Sunday, May 4, 2014

Ackee and Saltfish and Life

This is ackee, which my family knows is my favorite dish on earth. It's considered a fruit but eats more like a vegetable, and its cooked up with lots of saltfish and onions, sweet peppers and sometimes bits of bacon, with Johnny cakes or green bananas or sweet plantain on the side. I grew up eating this for any meal of the day, but most often for Sunday morning breakfast after church.

There was an ackee tree in our yard,  and so we had only to walk outside and pick the ripe fruit off the tree. For transplanted Jamaicans in New York, there is always a little grocery store in Harlem or the Bronx or Brooklyn with cans of ackee stashed under the counter for the asking. It is illegal to display ackee on the shelves, and perhaps to sell it at all, but I suspect this is not enforced as the only people asking for it are the people who know what it is and how to cook it. 

Time magazine listed ackee as one of the world's top ten most dangerous foods, and described it this way: "In Jamaica, the ackee fruit is a mixed blessing. Though originally native to West Africa, it migrated to Jamaica in 1778 and is now the country's national fruit. If improperly eaten, though, ackee can cause what has been dubbed the Jamaican Vomiting Sickness—which, other than the self-explanatory symptoms, can lead to coma or death. Unripe ackee fruit contains a poison called hypoglycin, so preparers must be careful to wait until the fruit's protective pods turn red and open naturally. Once open, the only edible portion is the yellow arilli, which surround always-toxic black seeds. With all that risk comes a delicious payoff—Jamaica's national dish is ackee with codfish."

To be honest, I'm just distracting myself with this post. My daughter is upset about something I can't blog about, and she's feeling anxious and unsure, and this means I am feeling much the same way. I heard someone say once that mothers are only ever as happy as their least happy child. This might actually be true. I am sitting here wishing I could fix everything, but of course I can't. I can only listen sympathetically if she calls me and let her work it through.



12 comments:

  1. Well I now know what ackee is and I had only heard of it before. So thank you for that.
    And let me add this- I am the very same kind of mother as you in so many ways and until you and I learn to let our children's problems be their own to work out (unless they need us, of course) we are going to be suffering a lot more misery than we need to. It's complex. And hard. And your girl will be fine but I'm sorry you have this worry. And I think that saying is as true as anything else I've ever heard.

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  2. How interesting! Thank you for sharing!

    And i hope your daughter's worries are soon worked out, and do remember that every time she goes through this sort of thing now it makes bigger badder worries later more easily handled. We learn problem solving and resilience by being thrown through flames.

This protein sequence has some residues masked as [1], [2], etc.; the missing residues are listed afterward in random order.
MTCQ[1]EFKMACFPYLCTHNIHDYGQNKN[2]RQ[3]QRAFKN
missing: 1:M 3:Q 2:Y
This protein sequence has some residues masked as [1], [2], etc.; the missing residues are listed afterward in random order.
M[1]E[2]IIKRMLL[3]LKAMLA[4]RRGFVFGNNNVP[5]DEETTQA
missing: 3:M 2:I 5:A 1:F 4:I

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  3. I've never heard of this fruit before, how fascinating.

    I hope your lovely daughter is back to being her cheerful self again soon, and this passes quickly.

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  4. Well, I would love to try some of that delicious looking food.
    As for the daughter--oh, dear. Yes, I can feel that. Wishing for a resolution. xo

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  5. After your birthday post I went and googled ackee and found the same Time article. They had some interesting facts about other dangerous foods as well. I learned some new things today, thank you.

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  6. It looks like heaven and what's more true than a food that's so good it could very well kill you?

    Here's hoping your girl's storm clouds clear up soon.

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  7. Well, I think talking about this strange and wonderful fruit is a good diversion from the matters at hand. I wish you -- and her -- a good resolution!

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  8. I have never in my life heard of ackee. That is FASCINATING! I'd love to taste it but I'm kind of terrified, too!

    Hope things go OK with your daughter.

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  9. How gorgeous and exotic that ackee is. I hope peace comes soon for you and your girl.

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  10. How funny - have never ever heard of this fruit! I wonder if its grown in NZ too? we have loads of fruit there that I miss including feijoas my fave of all time. I ordered them here and they were $2 each!

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  11. I don't think I've ever eaten Ackee before but the mention of it brings Harry Belafonte singing "Ackee rice, salt fish are nice and the rum is fine any time of year ..." on my mother's record player.

    I hope it all works out for your daughter soon.

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  12. Very good post. The food looks delicious.

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